Director, editor, designer, curator, strategist, artist, businesswoman, developer, collaborator. No one word encompasses the work of Hawa Arsala and Tonia Beglari better than the one they gave themselves: Browntourage.
Hawa Arsala and Tonia Beglari met through an improv and sketch comedy team in college, but like many of the strongest cultural producers of our generation will be able to say: they bonded for real on Tumblr. After graduation, the two would go out partying together in San Fransisco. “We stood out as usually the only Middle Eastern girls in the underground club,” says Tonia. “After waking up from our club-nite-slumber-party fiending to not be orientalized, we decided to start a blog documenting cool brown people stuff.” The pair have been collaborators ever since, starting the magazine and media agency Browntourage, founded on the premise of “general wokeness and solidarity for minorities doin’ it well!”
I first heard about Browntourage around the time I interviewed my old friend Arianna Gil, over a year ago. Gil spoke infectiously, lovingly about Browntourage, this awesome brown girl squad in California, that she had met while she was touring as a bassist with SZA, and how down they were. “They changed my life.” I recognized the name from the story the group published on cultural appropriation v. appreciation in the Interrupt Magazine issue curated by modeling agency Lorde Inc. a few months earlier. Their work kept popping up on my screen, in conversations, and by the time the “Identity Crisis” mix by DJ Haram dropped on their website, me and my friends were hooked on their work.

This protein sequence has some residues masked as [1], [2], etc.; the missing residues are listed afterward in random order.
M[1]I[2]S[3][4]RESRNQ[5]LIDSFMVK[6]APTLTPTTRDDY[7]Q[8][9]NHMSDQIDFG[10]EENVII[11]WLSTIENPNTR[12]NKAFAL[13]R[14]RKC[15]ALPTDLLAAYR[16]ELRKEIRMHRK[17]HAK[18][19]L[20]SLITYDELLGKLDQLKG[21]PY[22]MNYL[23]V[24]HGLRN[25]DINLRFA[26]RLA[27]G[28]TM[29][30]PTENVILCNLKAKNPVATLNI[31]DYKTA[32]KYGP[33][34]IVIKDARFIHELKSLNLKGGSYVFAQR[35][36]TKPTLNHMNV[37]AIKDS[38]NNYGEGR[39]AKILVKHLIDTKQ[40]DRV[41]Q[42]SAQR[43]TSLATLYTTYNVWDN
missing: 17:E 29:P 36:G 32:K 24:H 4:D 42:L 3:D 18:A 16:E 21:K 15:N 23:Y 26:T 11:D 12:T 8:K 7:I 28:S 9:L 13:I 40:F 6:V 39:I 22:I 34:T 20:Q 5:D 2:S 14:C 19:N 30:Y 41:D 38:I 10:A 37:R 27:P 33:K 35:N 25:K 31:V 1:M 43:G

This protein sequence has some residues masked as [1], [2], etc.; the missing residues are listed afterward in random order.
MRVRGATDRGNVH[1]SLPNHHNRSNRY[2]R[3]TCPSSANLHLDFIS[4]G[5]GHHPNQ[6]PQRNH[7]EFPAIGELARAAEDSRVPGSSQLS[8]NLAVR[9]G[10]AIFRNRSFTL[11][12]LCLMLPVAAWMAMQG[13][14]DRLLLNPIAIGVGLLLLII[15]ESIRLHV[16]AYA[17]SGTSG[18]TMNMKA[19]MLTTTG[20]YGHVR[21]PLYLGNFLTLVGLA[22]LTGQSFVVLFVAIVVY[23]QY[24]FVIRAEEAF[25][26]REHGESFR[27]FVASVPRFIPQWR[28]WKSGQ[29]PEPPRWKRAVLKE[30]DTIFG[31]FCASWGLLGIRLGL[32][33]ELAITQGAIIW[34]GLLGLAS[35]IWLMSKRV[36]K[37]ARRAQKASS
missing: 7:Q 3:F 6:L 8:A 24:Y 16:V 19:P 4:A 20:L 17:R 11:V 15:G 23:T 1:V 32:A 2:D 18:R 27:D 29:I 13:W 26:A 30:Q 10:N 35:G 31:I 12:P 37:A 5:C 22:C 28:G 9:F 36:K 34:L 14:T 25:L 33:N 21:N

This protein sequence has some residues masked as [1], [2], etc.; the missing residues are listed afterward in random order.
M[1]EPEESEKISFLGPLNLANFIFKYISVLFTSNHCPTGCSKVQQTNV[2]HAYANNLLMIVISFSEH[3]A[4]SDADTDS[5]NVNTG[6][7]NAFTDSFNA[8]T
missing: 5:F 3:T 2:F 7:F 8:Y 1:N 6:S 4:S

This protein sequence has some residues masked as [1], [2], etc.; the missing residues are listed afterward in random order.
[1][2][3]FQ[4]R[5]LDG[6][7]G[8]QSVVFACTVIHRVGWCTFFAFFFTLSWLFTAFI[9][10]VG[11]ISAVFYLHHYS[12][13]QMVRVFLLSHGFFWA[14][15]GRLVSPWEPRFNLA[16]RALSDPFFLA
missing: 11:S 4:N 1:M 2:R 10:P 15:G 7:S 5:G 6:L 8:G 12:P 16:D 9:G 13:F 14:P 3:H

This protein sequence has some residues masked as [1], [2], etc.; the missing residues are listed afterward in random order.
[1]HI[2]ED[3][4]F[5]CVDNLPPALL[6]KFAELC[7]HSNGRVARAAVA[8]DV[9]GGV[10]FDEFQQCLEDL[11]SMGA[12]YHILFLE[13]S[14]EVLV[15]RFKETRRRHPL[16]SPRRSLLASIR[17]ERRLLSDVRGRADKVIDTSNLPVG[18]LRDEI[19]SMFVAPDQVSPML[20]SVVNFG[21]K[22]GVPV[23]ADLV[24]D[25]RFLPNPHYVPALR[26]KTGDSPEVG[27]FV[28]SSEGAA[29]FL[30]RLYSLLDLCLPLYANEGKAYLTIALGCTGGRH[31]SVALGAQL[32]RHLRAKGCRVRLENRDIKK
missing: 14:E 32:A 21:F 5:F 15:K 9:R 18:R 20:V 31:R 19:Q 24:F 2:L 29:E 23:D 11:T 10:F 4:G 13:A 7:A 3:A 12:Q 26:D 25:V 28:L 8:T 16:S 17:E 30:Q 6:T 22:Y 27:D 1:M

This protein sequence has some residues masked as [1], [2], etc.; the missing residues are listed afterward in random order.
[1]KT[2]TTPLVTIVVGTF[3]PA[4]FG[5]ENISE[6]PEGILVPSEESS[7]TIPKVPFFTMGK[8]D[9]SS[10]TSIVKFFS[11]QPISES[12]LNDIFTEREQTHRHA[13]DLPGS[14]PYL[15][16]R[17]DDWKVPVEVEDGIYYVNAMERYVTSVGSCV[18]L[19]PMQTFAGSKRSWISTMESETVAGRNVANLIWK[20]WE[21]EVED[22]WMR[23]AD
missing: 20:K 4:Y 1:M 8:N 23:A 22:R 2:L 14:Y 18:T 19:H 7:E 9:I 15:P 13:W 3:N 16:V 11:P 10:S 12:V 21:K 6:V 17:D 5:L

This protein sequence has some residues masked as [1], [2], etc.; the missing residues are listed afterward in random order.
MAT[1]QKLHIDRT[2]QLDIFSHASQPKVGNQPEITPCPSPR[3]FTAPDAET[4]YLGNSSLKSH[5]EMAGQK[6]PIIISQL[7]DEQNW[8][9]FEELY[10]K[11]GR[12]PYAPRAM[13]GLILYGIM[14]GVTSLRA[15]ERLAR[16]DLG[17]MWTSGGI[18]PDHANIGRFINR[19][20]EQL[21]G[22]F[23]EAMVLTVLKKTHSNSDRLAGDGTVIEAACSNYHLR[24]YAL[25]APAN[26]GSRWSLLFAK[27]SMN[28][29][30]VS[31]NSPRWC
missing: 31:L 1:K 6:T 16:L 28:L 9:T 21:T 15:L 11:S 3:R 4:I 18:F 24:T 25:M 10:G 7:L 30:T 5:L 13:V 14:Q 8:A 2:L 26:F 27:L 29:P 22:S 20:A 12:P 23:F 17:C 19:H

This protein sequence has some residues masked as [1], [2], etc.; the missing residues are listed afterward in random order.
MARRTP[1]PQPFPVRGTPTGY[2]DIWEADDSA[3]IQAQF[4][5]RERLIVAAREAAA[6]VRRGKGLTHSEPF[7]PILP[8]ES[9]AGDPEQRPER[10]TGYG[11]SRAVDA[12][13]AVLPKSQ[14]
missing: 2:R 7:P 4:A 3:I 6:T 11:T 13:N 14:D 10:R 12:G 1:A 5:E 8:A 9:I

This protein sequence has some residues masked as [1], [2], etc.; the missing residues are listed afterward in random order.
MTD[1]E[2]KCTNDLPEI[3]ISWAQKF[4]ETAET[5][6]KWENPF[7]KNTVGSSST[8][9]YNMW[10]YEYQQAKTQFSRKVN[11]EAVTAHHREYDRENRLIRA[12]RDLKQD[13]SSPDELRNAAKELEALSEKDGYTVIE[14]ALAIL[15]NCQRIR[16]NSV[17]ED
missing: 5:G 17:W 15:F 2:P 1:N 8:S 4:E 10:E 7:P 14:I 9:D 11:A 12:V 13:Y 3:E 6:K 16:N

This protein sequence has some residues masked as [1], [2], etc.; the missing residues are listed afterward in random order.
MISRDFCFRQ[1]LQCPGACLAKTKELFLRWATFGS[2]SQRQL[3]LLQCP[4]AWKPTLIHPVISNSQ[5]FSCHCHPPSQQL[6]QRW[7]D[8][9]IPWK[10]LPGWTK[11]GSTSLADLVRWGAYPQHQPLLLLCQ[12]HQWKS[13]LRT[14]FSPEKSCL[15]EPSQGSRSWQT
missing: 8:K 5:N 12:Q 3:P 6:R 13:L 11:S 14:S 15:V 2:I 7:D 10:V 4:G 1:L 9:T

Hawa, Tonia, and their collaborators across Los Angeles and the Bay Area are a whirlwind, a powerhouse team, bringing together corners of the punk scene, club culture, editorial fashion, web design and development, and video. They gracefully tackle the question ‘to brand or not to brand?’ that seems to have most people too paralyzed to even try to produce stuff. From their clientele to their photoshoots to the mixes they host on their site, everything they do is deeply-rooted in showing love, both professionally and personally, for creatives of color. Browntourage is always on the move, but between their packed-to-the-brim schedules, and because the two are now located in different cities, with Hawa in San Fransisco still, and Tonia “somehow in Los Angeles,” the two met up face-to-face for a photoshoot and had a weekend visit in LA.
Pulling in co-conspirators across disciplines, saying fuck you to normative notions of success, and sorting through the social war within the entertainment, fashion and media industries, the co-founders of Browntourage share their musings on desire and sexual politics, as well as what’s coming up for them.
Your origin story as Tonia describes it is pretty magical. What do you see as the progression and early idea behind the project?
Hawa: When everything we experienced in terms of academia sunk in, we were like “wait, let’s do something about how effed the world is in whatever low key digital way we can,” but then it became quite high key with Browntourage becoming a platform people actually turned to for information.